June 23, 2015
The full list of regional winners of the Royal Institute of British Architects (RIBA) Awards for 2015 has been finalised. The list of 37 winners will now go on to compete for the Stirling Prize in October. This year’s list is dominated by London projects, as is often the case, but also by homes whereas last year they were dominated by large scale projects, especially The Shard. We’ve rounded up a gallery of the major workplace projects in the list for England and Wales with some notes extracted from RIBA’s own commentaries (so don’t blame us). Each entry is hyperlinked for you to discover more about the project. Unfortunately, the regional winners for Scotland and Northern Ireland are not well served by their respective websites, which is a particular shame given the success Scotland in particular has in terms of the number and apparent quality of its winning projects.
ARCHITECT: ARCHITECTURE 00 LTD
CLIENT: ETHICAL PROPERTY COMPANY / SOCIAL JUSTICE & HUMAN RIGHTS CENTRE
The first impression on paper are that this project represents extraordinary value for money for the client, at 1100/ m2 and a Bream excellent rating. On visiting this scheme it’s clear that this has not led to a loss in quality. Savings are carefully sought. Surfaces pared back to raw materials with no extraneous finishes. Niceties such as suspended ceilings are omitted to reveal the messy servicing. Fire strategies and servicing seem to be dealt with holistically, removing expensive constructional solutions.
The brief was initially for a refurbishment of an existing shoe polish factory. The ambition of the architects and their successful existing working relationship with their client have turned this into much more, from a workspace refurb project to a large new build element and an ambition for a Social Justice and Human Rights Centre. The existing factory is simply stripped back and encapsulated by a new concrete framed building with a large central light well.
Donmar Dryden Street
CLIENT: DONMAR WAREHOUSE
Haworth Tompkins has an established reputation in delivering exceptional theatre projects for a range of clients and types of buildings – both new build and renovations – across the UK. This project demonstrates their mastery of this medium, demonstrating great sensitivity to an existing 19th century warehouse while producing creative working spaces in total sympathy with their theatre client’s needs.
A five storey warehouse in Dryden Street has become a new administrative home for the Donmar, including a range of education spaces, library, offices and rehearsal and casting studios, music practice rooms, interspersed with inviting living rooms and kitchens. Each floor has been stripped of finishes to reveal the raw brick and timber and occasional rusting lintel of the original warehouse.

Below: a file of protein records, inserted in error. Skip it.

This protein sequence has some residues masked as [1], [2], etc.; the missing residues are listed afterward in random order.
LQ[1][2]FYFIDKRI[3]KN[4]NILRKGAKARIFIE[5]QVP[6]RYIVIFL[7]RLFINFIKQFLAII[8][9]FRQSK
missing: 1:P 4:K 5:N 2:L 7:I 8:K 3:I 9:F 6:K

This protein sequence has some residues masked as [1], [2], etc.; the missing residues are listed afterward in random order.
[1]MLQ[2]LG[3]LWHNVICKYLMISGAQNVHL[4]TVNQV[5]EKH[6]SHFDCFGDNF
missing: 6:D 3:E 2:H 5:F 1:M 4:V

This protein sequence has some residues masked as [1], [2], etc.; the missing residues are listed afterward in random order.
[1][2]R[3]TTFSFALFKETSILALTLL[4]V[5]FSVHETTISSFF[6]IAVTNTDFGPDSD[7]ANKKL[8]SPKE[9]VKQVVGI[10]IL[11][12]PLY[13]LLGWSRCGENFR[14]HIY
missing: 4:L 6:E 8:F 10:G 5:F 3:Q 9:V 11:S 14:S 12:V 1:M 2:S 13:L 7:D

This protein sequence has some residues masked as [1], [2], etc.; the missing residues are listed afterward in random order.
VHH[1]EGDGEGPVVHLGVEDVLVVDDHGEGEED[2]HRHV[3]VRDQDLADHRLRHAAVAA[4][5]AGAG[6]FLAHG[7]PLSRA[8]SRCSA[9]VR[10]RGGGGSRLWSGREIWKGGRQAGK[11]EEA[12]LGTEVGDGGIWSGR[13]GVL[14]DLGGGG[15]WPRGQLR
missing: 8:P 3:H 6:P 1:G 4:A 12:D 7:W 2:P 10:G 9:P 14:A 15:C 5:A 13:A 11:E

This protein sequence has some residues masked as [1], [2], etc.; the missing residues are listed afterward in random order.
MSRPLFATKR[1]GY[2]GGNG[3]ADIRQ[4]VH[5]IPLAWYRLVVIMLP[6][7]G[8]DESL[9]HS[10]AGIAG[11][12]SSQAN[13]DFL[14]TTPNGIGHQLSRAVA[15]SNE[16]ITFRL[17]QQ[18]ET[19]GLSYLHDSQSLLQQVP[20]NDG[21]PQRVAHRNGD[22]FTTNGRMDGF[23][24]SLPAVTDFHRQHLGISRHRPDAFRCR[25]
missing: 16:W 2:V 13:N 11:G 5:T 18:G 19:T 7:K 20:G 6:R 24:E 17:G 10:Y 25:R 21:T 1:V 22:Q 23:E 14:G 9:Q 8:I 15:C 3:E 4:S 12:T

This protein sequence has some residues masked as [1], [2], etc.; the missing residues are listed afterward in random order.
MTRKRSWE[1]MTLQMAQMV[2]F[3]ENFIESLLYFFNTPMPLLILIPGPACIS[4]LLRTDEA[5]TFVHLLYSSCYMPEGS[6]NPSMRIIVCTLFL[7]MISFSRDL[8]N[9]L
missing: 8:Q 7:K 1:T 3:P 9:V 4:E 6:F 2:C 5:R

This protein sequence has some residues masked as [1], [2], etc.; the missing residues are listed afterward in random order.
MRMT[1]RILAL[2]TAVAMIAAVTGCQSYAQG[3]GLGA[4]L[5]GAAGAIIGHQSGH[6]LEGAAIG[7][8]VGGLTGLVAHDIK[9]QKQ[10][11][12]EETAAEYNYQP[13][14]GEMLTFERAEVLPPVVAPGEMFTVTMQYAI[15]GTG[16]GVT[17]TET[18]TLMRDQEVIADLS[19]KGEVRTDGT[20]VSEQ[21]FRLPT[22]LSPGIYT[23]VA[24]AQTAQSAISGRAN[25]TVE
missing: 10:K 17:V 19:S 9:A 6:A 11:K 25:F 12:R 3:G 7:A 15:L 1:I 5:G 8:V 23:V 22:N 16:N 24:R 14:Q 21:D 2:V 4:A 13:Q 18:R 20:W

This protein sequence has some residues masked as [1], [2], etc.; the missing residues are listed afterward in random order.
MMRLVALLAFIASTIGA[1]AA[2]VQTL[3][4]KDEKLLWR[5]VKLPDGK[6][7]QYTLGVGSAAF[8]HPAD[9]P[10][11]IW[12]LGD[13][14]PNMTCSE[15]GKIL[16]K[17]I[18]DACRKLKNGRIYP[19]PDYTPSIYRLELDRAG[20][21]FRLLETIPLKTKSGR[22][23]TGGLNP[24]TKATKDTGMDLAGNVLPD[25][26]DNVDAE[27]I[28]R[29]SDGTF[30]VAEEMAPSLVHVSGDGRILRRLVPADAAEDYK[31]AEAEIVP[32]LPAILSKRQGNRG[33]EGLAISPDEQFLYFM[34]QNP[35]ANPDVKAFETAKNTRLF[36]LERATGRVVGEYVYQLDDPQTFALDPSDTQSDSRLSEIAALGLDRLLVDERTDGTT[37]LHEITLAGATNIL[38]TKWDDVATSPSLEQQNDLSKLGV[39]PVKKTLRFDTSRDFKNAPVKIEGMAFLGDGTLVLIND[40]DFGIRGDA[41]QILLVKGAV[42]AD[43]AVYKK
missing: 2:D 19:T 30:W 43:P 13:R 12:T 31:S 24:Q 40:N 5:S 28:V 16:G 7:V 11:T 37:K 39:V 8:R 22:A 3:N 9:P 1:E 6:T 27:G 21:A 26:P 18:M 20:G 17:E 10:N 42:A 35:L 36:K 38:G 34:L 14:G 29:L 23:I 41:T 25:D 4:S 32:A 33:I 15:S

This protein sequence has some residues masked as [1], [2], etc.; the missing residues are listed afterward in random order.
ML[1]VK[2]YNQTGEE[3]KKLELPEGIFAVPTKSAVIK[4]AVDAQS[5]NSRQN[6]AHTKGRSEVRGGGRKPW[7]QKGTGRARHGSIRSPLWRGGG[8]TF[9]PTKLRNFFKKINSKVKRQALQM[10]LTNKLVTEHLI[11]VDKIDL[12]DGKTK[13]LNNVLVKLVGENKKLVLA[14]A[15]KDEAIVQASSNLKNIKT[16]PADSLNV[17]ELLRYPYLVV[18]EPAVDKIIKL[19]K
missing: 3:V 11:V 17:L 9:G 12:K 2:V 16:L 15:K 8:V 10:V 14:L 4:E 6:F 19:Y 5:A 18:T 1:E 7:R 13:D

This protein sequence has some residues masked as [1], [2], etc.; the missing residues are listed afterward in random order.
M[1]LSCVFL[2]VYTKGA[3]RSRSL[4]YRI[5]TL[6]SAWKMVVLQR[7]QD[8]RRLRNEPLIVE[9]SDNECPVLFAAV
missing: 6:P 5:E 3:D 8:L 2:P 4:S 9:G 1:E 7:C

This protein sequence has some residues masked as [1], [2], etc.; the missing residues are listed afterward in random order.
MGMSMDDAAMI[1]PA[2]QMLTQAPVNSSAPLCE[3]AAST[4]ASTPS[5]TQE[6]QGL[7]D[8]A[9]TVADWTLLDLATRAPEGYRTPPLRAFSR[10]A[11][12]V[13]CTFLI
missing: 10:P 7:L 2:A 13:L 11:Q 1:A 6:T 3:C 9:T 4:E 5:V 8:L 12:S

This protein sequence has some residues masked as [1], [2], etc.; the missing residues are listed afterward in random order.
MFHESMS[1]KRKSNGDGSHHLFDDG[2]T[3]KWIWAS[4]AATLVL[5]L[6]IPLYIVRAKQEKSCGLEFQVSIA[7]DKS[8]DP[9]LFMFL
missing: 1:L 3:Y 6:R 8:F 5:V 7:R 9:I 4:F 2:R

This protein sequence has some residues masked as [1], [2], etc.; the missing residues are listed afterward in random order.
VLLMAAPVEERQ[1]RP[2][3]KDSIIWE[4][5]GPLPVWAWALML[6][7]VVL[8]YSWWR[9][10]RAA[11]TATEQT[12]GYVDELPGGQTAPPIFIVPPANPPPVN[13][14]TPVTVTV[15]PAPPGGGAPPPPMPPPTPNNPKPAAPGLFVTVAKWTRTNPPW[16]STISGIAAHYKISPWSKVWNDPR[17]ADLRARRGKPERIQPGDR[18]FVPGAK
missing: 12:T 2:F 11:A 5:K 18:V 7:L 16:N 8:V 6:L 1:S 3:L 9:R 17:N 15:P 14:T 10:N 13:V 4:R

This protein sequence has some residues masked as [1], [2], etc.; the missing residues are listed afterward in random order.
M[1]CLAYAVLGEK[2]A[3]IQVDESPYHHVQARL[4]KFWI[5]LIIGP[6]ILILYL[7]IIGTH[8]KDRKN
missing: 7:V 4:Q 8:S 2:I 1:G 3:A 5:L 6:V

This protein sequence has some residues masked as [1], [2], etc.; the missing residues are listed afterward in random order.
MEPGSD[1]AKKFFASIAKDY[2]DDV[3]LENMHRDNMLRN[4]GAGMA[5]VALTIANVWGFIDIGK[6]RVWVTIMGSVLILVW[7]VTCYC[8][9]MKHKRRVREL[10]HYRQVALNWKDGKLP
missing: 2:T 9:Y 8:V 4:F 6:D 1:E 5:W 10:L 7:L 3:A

New Burlington Street
ARCHITECT: ALLFORD HALL MONAGHAN MORRIS
CLIENT: THE CROWN ESTATE AND EXEMPLAR PROPERTIES
This project is a creative re-configuration of a series of former buildings on Regent Street and New Burlington Street to form one new 13,500sqm office building for the Crown Estate. The project involved the retention of at least four facades, with the added challenge of marrying new consistent floor levels with the variable levels of fenestration found on the listed facades.
Presenting a largely historic public face to Regent Street and New Burlington Street, a new 3-bay frontage acts as contemporary entrance to the development. With commercial ground floor tenants responsible for their own shopfronts, the building’s new nature is most fully expressed on its side and rear facades as a curved volume with a triple glazed skin. The curved façade section allows light and an increased sense of space in a re-invigorated Burlington Mews, now designated a ‘secret garden’. This space now acts as planted backdrop to the ground floor entrance spaces.
5 Pancras Square
ARCHITECT: BENNETTS ASSOCIATES
CLIENT: THE LONDON BOROUGH OF CAMDEN
The fourteen-storey city block is the new head office for Camden Council and demonstrates their commitment to the giant King’s Cross development. On the lower levels it provides four floors of public space, including a gym, swimming pools, library, café and public facilities. On the upper floors it provides hot desk offices for 2300 office workers in open plan space arranged around a light and airy atrium.
The public and administrative functions are separated by a giant transfer structure, which is expressed in the elevations with a robust arcaded plinth of concrete columns and glazing. The structure creates the clear span space necessary for the swimming pools beneath. The library and café are hung from the fourth floor slab and set back from the facades to create double height areas next to the north and south elevations. On the south side this void is used to cleverly resolve the level difference from east to west creating space for a wide public stair and glazed lifts with the health centre reception below and the Council reception above.
ARCHITECT: PIERCY & COMPANY LONDON
CLIENT: DURLEY INVESTMENT COMPANY